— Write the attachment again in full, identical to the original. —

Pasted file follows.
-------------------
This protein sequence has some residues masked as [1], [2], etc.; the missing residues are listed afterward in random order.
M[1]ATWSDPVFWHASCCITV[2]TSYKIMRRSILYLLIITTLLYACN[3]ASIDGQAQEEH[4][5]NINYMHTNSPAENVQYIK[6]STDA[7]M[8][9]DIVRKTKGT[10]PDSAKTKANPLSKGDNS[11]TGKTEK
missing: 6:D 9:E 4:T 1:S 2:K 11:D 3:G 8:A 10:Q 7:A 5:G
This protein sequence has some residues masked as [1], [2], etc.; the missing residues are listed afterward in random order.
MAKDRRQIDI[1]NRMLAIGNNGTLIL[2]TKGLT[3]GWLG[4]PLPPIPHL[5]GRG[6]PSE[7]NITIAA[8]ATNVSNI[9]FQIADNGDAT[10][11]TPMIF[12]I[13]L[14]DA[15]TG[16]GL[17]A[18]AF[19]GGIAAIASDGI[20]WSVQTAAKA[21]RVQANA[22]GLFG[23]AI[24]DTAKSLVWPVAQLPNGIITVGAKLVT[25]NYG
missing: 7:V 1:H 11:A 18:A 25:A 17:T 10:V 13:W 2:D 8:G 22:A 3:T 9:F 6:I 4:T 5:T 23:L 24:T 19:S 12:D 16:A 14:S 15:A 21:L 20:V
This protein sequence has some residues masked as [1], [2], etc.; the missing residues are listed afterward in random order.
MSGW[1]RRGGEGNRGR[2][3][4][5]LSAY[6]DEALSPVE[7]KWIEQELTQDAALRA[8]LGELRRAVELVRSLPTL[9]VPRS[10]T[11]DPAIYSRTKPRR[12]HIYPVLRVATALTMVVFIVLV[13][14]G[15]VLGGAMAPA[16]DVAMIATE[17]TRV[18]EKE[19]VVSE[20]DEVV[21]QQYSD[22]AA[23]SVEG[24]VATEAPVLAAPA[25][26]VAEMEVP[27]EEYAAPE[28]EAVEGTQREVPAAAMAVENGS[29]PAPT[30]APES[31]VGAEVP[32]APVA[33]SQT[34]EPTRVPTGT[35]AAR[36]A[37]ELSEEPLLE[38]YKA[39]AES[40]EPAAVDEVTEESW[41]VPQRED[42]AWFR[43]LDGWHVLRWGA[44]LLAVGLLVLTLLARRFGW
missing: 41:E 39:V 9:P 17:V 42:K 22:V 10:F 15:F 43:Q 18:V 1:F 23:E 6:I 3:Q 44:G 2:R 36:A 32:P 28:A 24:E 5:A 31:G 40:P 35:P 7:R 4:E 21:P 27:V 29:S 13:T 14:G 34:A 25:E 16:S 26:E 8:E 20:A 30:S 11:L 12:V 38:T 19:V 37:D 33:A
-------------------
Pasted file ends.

This protein sequence has some residues masked as [1], [2], etc.; the missing residues are listed afterward in random order.
M[1]ATWSDPVFWHASCCITV[2]TSYKIMRRSILYLLIITTLLYACN[3]ASIDGQAQEEH[4][5]NINYMHTNSPAENVQYIK[6]STDA[7]M[8][9]DIVRKTKGT[10]PDSAKTKANPLSKGDNS[11]TGKTEK
missing: 6:D 9:E 4:T 1:S 2:K 11:D 3:G 8:A 10:Q 7:A 5:G
This protein sequence has some residues masked as [1], [2], etc.; the missing residues are listed afterward in random order.
MAKDRRQIDI[1]NRMLAIGNNGTLIL[2]TKGLT[3]GWLG[4]PLPPIPHL[5]GRG[6]PSE[7]NITIAA[8]ATNVSNI[9]FQIADNGDAT[10][11]TPMIF[12]I[13]L[14]DA[15]TG[16]GL[17]A[18]AF[19]GGIAAIASDGI[20]WSVQTAAKA[21]RVQANA[22]GLFG[23]AI[24]DTAKSLVWPVAQLPNGIITVGAKLVT[25]NYG
missing: 7:V 1:H 11:A 18:A 25:A 17:T 10:V 13:W 2:D 8:G 22:A 3:T 9:F 6:I 4:T 5:T 23:L 24:T 19:S 12:D 16:A 14:S 15:A 21:L 20:V
This protein sequence has some residues masked as [1], [2], etc.; the missing residues are listed afterward in random order.
MSGW[1]RRGGEGNRGR[2][3][4][5]LSAY[6]DEALSPVE[7]KWIEQELTQDAALRA[8]LGELRRAVELVRSLPTL[9]VPRS[10]T[11]DPAIYSRTKPRR[12]HIYPVLRVATALTMVVFIVLV[13][14]G[15]VLGGAMAPA[16]DVAMIATE[17]TRV[18]EKE[19]VVSE[20]DEVV[21]QQYSD[22]AA[23]SVEG[24]VATEAPVLAAPA[25][26]VAEMEVP[27]EEYAAPE[28]EAVEGTQREVPAAAMAVENGS[29]PAPT[30]APES[31]VGAEVP[32]APVA[33]SQT[34]EPTRVPTGT[35]AAR[36]A[37]ELSEEPLLE[38]YKA[39]AES[40]EPAAVDEVTEESW[41]VPQRED[42]AWFR[43]LDGWHVLRWGA[44]LLAVGLLVLTLLARRFGW
missing: 41:E 39:V 9:P 17:V 42:K 22:V 10:F 15:F 43:Q 18:V 1:F 23:E 6:I 3:Q 44:G 2:R 36:A 32:P 28:A 24:E 5:A 31:G 40:P 35:P 7:R 4:E 21:P 27:V 29:S 13:T 14:G 34:A 25:E 16:S 26:E 8:E 20:A 30:S 11:L 12:V 38:T 19:V 37:D 33:A